I met UMass journalism student Ben Brody last year when we chatted about what courses he should be taking. When we talk about “learning by doing,” Ben truly takes it to heart. I told Ben I wanted to keep up with his travels this summer, and I recently had a Q&A with him over e-mail. If you have any questions for Ben, leave them in the comments section and I will try and do an updated version in a couple of weeks:
July 12: Things are crazy in Kandahar City with AWK’s assassination this
morning. Since I’m tied to the computer anyway, here are some
1. What are you doing this summer? I’m working for GlobalPost in Afghanistan covering the aftermath of last year’s troop surge, which I spent four months covering as well. At this point I’m still planning to return to UMass in the fall.
2. How did you end up in Afghanistan? What is your background? I am a former Army combat photographer and am deeply interested in America’s military commitments overseas. I spent more than two years in Iraq when that was the main story. Afghanistan is the main friction point right now, so of course that’s where I am.
3. How did you end up at UMass? When I left the Army I knew I wanted to live in the Pioneer Valley and attend school. Some of my friends went to UMass after high school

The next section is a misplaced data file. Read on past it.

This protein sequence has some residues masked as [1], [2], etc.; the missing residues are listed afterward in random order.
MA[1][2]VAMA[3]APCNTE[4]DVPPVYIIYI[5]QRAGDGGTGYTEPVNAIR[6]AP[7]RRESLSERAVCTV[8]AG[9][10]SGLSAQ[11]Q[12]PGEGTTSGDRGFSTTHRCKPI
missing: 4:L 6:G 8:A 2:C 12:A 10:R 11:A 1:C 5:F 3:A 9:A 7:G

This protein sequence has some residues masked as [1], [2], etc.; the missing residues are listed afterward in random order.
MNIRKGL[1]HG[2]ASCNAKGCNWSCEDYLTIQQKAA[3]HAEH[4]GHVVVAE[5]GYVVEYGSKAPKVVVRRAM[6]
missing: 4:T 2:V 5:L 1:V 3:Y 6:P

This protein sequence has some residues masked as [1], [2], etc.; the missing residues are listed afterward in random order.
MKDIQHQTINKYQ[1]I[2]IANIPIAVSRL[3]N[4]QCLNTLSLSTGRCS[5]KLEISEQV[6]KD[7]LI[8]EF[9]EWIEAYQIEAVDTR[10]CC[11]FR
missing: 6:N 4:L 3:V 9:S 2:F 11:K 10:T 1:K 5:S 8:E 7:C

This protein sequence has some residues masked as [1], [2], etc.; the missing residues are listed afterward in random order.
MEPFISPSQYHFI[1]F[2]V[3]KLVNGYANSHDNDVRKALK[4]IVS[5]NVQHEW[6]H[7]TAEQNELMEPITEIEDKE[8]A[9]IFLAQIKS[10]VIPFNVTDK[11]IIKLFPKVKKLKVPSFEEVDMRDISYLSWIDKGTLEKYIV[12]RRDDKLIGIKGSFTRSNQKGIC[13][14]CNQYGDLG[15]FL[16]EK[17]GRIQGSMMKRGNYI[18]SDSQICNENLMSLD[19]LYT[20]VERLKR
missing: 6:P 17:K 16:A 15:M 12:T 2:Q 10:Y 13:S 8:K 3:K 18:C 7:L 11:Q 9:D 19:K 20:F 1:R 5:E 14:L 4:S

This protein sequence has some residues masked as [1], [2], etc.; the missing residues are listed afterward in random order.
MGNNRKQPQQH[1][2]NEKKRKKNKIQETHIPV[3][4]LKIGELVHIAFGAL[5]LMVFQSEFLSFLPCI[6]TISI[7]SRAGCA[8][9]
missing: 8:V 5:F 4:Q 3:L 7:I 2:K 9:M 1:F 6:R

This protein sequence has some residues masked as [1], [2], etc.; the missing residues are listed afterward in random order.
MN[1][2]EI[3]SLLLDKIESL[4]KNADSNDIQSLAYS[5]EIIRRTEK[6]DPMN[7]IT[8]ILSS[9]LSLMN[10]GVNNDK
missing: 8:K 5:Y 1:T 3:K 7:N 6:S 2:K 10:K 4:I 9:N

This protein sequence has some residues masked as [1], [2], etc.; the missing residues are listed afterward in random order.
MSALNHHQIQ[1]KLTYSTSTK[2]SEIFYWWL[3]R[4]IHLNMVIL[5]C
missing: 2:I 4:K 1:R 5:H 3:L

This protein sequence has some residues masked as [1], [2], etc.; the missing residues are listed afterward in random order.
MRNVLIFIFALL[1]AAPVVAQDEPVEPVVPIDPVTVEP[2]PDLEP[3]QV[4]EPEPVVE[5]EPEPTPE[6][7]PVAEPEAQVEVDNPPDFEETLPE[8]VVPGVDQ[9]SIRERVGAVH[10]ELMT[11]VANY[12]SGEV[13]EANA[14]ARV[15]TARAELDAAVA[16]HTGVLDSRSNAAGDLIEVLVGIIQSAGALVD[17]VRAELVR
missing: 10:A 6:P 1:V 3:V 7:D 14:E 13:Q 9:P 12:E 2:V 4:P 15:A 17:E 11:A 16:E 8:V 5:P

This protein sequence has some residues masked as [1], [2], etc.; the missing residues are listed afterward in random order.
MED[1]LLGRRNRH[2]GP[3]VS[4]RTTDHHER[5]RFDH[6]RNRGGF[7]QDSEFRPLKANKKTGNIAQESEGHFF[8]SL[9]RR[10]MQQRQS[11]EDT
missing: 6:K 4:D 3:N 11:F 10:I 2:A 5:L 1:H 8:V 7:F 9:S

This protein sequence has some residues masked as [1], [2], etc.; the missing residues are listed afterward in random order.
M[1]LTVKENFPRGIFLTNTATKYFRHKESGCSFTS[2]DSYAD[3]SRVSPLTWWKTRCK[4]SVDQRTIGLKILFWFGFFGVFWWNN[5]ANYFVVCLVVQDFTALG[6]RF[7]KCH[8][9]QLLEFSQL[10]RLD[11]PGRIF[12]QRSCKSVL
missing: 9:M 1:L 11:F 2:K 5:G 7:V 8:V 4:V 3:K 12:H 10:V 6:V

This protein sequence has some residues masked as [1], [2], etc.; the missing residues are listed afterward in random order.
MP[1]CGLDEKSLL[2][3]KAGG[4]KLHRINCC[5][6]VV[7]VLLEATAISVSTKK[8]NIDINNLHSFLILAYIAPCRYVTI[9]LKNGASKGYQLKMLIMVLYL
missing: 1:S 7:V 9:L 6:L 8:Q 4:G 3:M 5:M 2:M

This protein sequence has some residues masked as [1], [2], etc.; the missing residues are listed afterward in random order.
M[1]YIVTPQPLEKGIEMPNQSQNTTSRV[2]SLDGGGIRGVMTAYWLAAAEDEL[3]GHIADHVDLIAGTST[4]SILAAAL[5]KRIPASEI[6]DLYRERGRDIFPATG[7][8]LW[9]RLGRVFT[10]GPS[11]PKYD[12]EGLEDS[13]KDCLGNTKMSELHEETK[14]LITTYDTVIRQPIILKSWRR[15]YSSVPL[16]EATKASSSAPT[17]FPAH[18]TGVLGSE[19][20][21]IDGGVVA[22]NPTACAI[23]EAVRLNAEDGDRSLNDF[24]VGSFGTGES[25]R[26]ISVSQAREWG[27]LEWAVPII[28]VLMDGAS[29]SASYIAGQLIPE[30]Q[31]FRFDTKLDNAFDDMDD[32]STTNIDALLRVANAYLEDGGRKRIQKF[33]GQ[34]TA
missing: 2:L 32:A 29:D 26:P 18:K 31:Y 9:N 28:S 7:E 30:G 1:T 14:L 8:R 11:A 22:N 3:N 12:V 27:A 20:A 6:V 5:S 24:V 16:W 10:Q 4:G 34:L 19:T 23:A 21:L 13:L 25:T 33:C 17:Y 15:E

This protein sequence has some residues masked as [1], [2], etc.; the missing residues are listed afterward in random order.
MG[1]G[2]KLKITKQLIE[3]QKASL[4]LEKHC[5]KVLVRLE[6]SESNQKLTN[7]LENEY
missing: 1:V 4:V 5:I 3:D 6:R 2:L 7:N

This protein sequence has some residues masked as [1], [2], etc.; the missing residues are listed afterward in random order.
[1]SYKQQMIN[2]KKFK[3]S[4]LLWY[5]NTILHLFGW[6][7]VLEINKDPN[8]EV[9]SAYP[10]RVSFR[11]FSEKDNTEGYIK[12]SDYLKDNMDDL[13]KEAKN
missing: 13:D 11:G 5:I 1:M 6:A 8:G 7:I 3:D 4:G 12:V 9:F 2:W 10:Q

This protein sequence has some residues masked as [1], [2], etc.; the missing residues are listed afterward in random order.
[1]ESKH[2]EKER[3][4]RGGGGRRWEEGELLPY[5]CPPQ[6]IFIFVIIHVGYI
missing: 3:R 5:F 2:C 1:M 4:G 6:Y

and did very well for themselves. So I applied, got in, and have two semesters left.
4. Tell us about the conditions in Afghanistan this summer. Southern Afghanistan is hot, dry and violent in the summer. Some areas are better than last year so far, and some are about the same. I wouldn’t say there’s anywhere in the south that’s more violent than last year. Land mines, both manufactured and improvised, are a major
threat down here. The casualty figures don’t reflect the scores of soldiers who are being maimed every week here. The typical result of stepping on a mine is the loss of both legs, and often one arm.
5. Do you feel like you’re making a difference? Was I supposed to be making a difference? America has been fighting in Afghanistan for ten years. What is different about Afghanistan now?
Here is some of Ben’s work:
Much of Ben’s journalism can be found on GlobalPost’s AfPak blog.